Washington meetings reaffirm opposition to EU ETS
The 17 countries attending a meeting held in Washington early last month have reaffirmed their opposition to the application of the EU ETS to non-EU carriers and say they remain committed to the actions to reduce international aviation emissions agreed in the ICAO Assembly Resolution A37-19 of 2010.
Meanwhile, the US airline trade organisation Airlines for America repeated its call, a move supported by some US politicians, for the United States government to file an Article 84 Chicago Convention complaint at ICAO against Europe over its emissions trading scheme. However, the official said no decision by the Administration had been taken. “An Article 84 is not off the table – we don’t have any immediate plans to do that, but it is always an option.”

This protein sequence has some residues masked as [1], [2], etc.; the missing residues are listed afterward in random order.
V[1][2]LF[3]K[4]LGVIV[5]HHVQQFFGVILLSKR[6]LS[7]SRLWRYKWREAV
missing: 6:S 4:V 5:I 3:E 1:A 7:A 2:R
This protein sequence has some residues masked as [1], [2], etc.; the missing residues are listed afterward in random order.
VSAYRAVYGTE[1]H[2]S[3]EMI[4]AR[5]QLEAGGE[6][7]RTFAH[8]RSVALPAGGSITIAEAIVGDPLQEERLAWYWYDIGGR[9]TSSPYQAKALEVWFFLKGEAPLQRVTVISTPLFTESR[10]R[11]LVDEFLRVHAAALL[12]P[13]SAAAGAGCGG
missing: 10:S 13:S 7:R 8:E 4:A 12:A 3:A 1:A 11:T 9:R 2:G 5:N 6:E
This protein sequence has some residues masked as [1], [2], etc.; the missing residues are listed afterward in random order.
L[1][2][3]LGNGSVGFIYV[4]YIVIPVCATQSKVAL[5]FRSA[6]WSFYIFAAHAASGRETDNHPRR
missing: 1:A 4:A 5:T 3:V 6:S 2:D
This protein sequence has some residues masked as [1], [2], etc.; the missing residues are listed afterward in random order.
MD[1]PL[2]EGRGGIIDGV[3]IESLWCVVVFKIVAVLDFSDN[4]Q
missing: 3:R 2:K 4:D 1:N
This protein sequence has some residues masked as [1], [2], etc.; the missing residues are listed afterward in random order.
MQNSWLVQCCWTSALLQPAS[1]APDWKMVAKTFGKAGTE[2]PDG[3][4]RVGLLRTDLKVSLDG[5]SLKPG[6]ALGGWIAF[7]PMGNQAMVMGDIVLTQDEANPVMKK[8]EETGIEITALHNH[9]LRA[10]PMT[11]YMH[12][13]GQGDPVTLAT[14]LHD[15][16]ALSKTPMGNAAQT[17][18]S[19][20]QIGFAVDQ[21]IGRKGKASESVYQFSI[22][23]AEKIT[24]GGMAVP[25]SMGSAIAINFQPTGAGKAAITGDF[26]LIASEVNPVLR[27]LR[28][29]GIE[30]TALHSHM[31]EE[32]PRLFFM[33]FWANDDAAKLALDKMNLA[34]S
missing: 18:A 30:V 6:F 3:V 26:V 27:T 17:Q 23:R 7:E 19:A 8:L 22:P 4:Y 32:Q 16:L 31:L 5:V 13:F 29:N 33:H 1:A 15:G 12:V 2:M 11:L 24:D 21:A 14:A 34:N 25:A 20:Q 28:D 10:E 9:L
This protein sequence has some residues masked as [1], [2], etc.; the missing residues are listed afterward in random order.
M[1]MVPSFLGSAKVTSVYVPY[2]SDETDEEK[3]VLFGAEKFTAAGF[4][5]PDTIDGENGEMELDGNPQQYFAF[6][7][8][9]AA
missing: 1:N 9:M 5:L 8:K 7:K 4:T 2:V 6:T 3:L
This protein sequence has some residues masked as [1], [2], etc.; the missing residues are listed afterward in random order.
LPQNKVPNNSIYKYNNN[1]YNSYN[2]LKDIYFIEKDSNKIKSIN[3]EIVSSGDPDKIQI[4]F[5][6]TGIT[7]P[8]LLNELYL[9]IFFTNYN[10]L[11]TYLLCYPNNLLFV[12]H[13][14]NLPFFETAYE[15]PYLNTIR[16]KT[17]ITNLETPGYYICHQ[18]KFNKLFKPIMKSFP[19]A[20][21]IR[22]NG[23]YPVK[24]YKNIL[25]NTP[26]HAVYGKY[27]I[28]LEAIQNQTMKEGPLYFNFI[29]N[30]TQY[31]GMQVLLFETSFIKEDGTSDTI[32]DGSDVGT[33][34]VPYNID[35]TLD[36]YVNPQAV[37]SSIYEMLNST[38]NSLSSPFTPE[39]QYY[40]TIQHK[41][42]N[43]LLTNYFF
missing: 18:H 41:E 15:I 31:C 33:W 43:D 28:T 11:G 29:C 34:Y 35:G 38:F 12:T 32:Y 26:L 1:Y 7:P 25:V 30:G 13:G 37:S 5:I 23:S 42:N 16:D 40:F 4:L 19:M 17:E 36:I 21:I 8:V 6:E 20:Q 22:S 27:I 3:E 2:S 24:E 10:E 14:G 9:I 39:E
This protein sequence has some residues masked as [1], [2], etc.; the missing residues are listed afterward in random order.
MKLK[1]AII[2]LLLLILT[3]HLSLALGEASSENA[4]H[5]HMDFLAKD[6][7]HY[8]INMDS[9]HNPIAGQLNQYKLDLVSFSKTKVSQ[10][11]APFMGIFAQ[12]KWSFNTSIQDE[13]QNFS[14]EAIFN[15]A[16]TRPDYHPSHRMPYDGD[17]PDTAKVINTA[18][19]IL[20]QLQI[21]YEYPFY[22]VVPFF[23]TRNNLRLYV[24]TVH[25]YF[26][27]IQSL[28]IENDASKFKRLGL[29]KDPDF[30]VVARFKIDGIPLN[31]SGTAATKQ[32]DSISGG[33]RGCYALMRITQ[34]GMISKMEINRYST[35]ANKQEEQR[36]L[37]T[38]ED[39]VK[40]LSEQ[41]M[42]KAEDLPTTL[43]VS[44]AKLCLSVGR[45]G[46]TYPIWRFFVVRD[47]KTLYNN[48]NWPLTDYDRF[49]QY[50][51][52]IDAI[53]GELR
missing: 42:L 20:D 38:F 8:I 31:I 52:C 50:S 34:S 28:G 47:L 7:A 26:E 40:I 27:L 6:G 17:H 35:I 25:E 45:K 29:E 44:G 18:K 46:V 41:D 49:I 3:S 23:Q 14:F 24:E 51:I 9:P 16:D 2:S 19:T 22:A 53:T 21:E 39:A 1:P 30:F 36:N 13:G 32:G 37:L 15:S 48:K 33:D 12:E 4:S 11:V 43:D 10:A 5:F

At the same time the 17 nations were meeting in Washington, a U.S. Senate committee passed a bill authorizing the transportation secretary to bar U.S. airlines from complying with a European Union law that would require them to pay for carbon emissions on flights to and from Europe. The measure approved by the Senate Commerce Committee will be sent to the full Senate for a vote.
The 19-member panel voted to approve an updated version of a bipartisan bill authored by Republican Senator John Thune and Democratic Senator Claire McCaskill. Democratic Senator Barbara Boxer, a long-time advocate of mandatory curbs on carbon emissions and author of several cap-and-trade bills, said she and fellow Democratic Senator John Kerry would back the measure after Thune included compromise language.
The Thune-McCaskill bill directs the secretary of transportation to prohibit U.S. airlines from participating in the EU trading scheme to curb carbon emissions if he or she deems it in the public interest.